The problem with ChatGPT and other AIs, however, is that they can surprisingly not only provide facts, but also invent information. This is known as "AI hallucination".

Although this has improved significantly with ChatGPT-4, false information cannot be ruled out 100%.

This clearly shows that, at the moment at least, AI cannot replace humans. An expert is needed to be able to interpret the expert question correctly.

Feldmann et al (2023) showed that the rate of hallucination could be reduced by 98.8% through the targeted use of prompts (questions and requests to the AI). When used optimally, it can help physiotherapists to find relevant information more quickly. However, a certain amount of experience and knowledge is required to make the best possible use of AI.



  • Consensus


Consensus is probably one of the most helpful AI-based apps for physios, as it responds in real time to simple questions such as:

"what evidence is there for cervical instability tests?" or "what is artrogenic muscle inhibition?", are answered in real time with purely scientific information.


The Consesus team has set itself the task of making evidence-based information easily accessible to everyone.

Their mission: "Make Expert Knowledge Accessible and Consumable for All"



There are two simple ways to use the app.

1. directly in Chat GPT-4

where you select Consensus as your partner app, ask the question and receive a short statement as text.


2. or you can use the web application consensus.app much more efficiently, where you can start searching immediately after free registration and get an appealing overview of the content of the paper, the study design, the abstracts and a link to the original article. This means that incorrect information is (almost) impossible. The citation of the article was always 100% correct, at least in my research.


Does Consesus now replace PubMed and Co?

Of course not! But especially for a quick search in the lunch break before the next patient arrives, it helps to get up to date on a certain topic without having to deal with PICOT questions and MeSH terms.

But not only that, an additional search using AI can also be helpful for researching scientific papers, such as master's theses.



Screenshot of a search query at Consensus.app



  • Elicit

Elicit works in a similar way to Consesuns.

Here too, evidence-based information can be accessed by means of a simple question, almost regardless of the language.

Elicit provides a summary of the first 4 abstracts as well as an overview of the existing literature. This can be sorted according to the frequency of citations, among other things. The reference to the doi entry always provides a link to the original article.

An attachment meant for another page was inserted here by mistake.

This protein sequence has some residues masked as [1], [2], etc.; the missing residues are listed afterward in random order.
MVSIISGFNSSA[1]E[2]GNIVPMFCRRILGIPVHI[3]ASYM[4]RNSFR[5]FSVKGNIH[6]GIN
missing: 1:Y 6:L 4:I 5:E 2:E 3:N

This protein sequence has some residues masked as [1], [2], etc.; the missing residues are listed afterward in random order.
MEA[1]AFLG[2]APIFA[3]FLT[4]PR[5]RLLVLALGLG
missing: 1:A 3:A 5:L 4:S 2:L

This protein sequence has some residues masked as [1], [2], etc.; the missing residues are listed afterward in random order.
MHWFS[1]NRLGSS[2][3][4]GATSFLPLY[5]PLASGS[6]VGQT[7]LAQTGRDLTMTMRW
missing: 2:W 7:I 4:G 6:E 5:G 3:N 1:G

Another advantage of Elicit is that the AI can extract data from PDF files.



Last but not least, I would like to introduce Trinka


  • Trinka

Are you currently writing a scientific article or a scientific paper?

Trinka is an AI-powered free online grammar checker and spell checker specifically designed for scientific and technical writing. In addition to advanced grammar and spelling checks, Trinka improves writing in terms of vocabulary, tone, syntax and more. (Source: trinka.ai)


But the application can do much more. It promises coherent paraphrases while retaining the original meaning.


Last but not least, you can send your work through its own plagiarism scan and even have it checked to see whether AI tools such as Chat GPT were used to create the text.



Are AI apps the perfect help?

No, they have countless strengths and a few weaknesses.


Do AI apps have the potential to change physiotherapy?

I think so.

The possibilities for acquiring knowledge are constantly improving. In addition, successes can be tracked and improved in real time in the future and countless other possibilities beyond our current imagination could arise.


Should we be afraid of AI?

No, but we should be aware of its strengths and weaknesses. AI will provide us with ever better and more targeted information and suggestions. But it is up to us to decide what we do with it.


Can we do without AI?

No, certainly not. AI will come, whether we like it or not. But it will also bring unimagined possibilities that will make our work easier and better


It will definitely remain exciting!


PS: Feel free to write in the comments what you think about AI in physiotherapy!